What is orthoK?

Orthokeratology, commonly called orthoK, is a non-surgical procedure that eliminates the need for glasses or contact lenses during the day. With orthoK you wear specially designed lenses at night while sleeping. These lenses gently change the shape of your eye so that you can see clearly, with your natural vision, during the day.

This gentle and effective technique is primarily used to correct myopia (short-sightedness) but in many cases, can also correct hyperopia, astigmatism and even presbyopia. It is an alternative to LASIK for those who are not prepared to have eye surgery.

OrthoK is often suitable for children because, as well as correcting vision, the treatment has also been proven to slow or stop the progression of their myopia overtime, which lowers the risk of developing sight threatening eye disease later in life.

How does it work?

When a person cannot see clearly it may be because the eye is too long, too short or the surface of the eye is out of shape so that images do not focus on the back of the eye (the retina). Normally we correct this by refocussing light with spectacles or contact lenses. With orthoK, the correction is achieved by reversibly changing the shape of the front surface of the eye.

To design an orthoK lens we first map the surface of your eye, using a precision instrument known as a corneal topographer. Your eye care practitioner uses this information along with your prescription to design a customised lens for each eye and its unique vision problems. OrthoK lenses are manufactured on a high-speed computer assisted lathe. They are made of materials that have high oxygen permeability that allow your eyes to ‘breathe’ overnight while you sleep, maintaining eye health. The back surface of the lens has a series of specialised curves that use your tears to gently reshape the cells on the front surface of your eye while you sleep. The result after waking and removing your lenses is clear, sharp vision that is maintained throughout the day.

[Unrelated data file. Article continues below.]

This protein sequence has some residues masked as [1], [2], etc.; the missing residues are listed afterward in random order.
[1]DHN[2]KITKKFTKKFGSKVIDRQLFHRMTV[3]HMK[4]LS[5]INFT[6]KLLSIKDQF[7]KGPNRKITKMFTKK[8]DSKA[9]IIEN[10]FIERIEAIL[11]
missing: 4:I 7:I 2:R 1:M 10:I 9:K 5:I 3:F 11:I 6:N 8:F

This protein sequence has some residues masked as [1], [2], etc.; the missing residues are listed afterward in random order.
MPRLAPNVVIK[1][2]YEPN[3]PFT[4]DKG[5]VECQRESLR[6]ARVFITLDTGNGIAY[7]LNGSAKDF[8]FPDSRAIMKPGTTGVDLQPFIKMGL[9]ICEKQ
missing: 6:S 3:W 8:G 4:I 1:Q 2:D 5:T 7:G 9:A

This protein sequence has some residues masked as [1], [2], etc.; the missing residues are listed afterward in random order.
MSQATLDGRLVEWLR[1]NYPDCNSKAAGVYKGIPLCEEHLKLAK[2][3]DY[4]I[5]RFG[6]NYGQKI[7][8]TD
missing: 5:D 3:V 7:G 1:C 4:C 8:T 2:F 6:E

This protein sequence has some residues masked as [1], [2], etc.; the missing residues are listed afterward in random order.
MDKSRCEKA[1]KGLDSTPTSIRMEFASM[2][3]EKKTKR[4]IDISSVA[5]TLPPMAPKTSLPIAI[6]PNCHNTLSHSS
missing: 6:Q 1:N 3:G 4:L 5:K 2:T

Is it safe?

OrthoK is a reversible procedure. It was approved by the US Food and Drug Administration in 2002. The Australian Therapeutics Goods Administration recognises the use of orthoK lenses. All contact lens wear (including orthoK) has a small risk of infection, especially if instructions for safe and healthy wear are not followed. The risk of infection with orthoK wear, has been showed to be no higher to that of wearing soft contact lenses overnight. Children actually show a lower infection risk than adults.

Typically, infections can be treated without any long-term consequences. The risk of infection is always greatly reduced by following your cleaning and lens care instructions meticulously, never using tap water with your lenses, only wearing the orthoK lenses as prescribed by your optometrist and attending the necessary follow up visits.

OSO Fellow of the IAOMC

An OSO fellow of the IAOMC is an experienced orthokeratology practitioner that has completed an rigorous education and testing programme to further their orthoK knowledge. All members of the OSO are committed to adhering to the highest standards of care in this specialty and fellows of the IAOMC often act as mentors for new practitioners of orthokeratology.

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